The other day I looked at the tests of the Expect module, and was surprised to see that it was still using the old-style, home-brewed testing system. Something like the one we used when we introduced test automation. I wanted to convert it to use Test::More, but in addition to an ok() function, this home-made system had a unique functionality.

At the end of the script it printed a message something along the line "Don't worry if a test fails, this can happen.", but it only printed if any of the ok() functions of the test script failed.

I wanted to preserve this functionality.

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In addition, I know there are many people who are not very familiar with Perl yet, who are helpless when a test fails. It might be an interesting idea to add a message that explains how to report the problem, and how to install the module even if some of the tests fail. After all, a test failure does not necessarily mean the module is totally useless.

Let's start with a test script called status.t with the following content:

use strict;
use warnings;
use Test::More tests => 3;

ok 1;
ok 1;
ok 1;

It does not test anything, it just prints ok 3 times, but it can be useful to experiment with. The output of perl status.t looks like this:

1..3
ok 1
ok 2
ok 3

Nothing special.

If we change the second call to ok and pass a false statement to it (ok 0;) the result changes to:

1..3
ok 1
not ok 2
#   Failed test at status.t line 6.
ok 3
# Looks like you failed 1 test of 3.

is_passing of Test::Builder

Behind all the Test::* infrastructure lies the Test::Builder module. It does all the counting and reporting that we saw from Test::Simple and friends. We can also access the Test::Builder object during the test run. We only need 3 things:

Load Test::Builder with use. Call the new method. As it is a singleton, it will return the only Test::Builder object available in a process. Then the is_passing method will return true or false. It will return true, as long as one of the ok() assertions has not failed.

use Test::Builder;
my $Test = Test::Builder->new;
diag $Test->is_passing;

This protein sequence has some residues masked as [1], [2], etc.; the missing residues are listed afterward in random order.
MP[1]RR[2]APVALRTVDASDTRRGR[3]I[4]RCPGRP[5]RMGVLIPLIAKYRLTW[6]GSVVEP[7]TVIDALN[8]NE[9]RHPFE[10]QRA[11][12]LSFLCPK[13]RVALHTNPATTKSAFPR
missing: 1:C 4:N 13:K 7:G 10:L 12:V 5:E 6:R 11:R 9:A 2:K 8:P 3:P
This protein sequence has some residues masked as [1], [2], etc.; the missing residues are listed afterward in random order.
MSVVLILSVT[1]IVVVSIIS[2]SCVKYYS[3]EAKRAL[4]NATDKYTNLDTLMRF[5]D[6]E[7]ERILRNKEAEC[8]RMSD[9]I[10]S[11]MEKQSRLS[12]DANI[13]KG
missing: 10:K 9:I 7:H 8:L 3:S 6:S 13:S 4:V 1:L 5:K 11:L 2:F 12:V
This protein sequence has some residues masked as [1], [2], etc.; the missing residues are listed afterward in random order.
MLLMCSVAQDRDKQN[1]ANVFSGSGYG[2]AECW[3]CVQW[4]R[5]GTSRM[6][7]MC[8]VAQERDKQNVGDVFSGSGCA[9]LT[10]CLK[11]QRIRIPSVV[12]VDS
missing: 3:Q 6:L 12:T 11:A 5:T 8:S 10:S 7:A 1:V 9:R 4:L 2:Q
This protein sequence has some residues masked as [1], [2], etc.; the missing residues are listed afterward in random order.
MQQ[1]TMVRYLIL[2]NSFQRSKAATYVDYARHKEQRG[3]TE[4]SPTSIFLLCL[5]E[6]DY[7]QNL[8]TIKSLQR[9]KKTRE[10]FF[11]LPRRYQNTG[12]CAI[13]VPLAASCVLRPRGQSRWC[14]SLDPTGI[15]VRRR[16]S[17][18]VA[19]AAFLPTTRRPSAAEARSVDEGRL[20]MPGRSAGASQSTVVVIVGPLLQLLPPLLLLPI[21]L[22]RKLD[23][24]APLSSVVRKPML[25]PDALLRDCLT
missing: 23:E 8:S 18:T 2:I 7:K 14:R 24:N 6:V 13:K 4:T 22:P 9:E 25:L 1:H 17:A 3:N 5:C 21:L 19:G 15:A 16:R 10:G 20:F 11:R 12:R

Adding it to our real code we will get the following:

use strict;
use warnings;
use Test::More tests => 3;

ok 1;
ok 0;
ok 1;

use Test::Builder;
my $Test = Test::Builder->new;
if (not $Test->is_passing) {
    diag 'Please report test failures to support@...';
    diag 'In the meantime you can install the module disregarding the test results using "cpanm --notest"';
}

1..3
ok 1
not ok 2
#   Failed test at status.t line 6.
ok 3
# Please report test failures to support@...
# In the meantime you can install the module disregarding the test results using "cpanm --notest"
# Looks like you failed 1 test of 3.

Of course if we now change that ok 0 to ok 1, and run the script again we will get only the success report:

1..3
ok 1
ok 2
ok 3

Caveats of is_passing

There are a few issues with is_passing though. If no tests were executed it will report success, but Test::Harness would actually report failure. If all the tests are successful, but the actual number of tests is smaller than the test plan, is_passing will still return true. (Interestingly, if the actual number of tests is bigger than the planned number then it will notice the problem.)

Let's try some other tools.

The plan: expected_tests and summary

Test::Builder provide a few more methods that we can use. For example there is the expected_tests method that returns the number of tests planned. In our case it will return 3.

In addition there is also the summary method that returns an array true/false values for each ok() call executed so far.

So we can add the following 3 lines to compare the expected number of tests with the number of successes.

my $cnt = 0;
for ($Test->summary) { $cnt++ if $_ } 
diag $cnt == $Test->expected_tests ? 'success' : 'failure';

In the full script it might look like this:

use strict;
use warnings;
use Test::More tests => 4;

use Test::Builder;
my $Test = Test::Builder->new;

ok 1;
ok 0;
ok 1;


my $cnt = 0;
for ($Test->summary) { $cnt++ if $_ } 
diag $cnt == $Test->expected_tests ? 'success' : 'failure';

Unlike the is_passing method, this method will provide the correct answer even if the number of test executed does not match the planned number.

Caveat

Of course none of this will help if for some reason the test script exits early, or if it never runs because another script bails out. The former could be solved by putting the code in the END-block, the latter, by putting the block in every test script.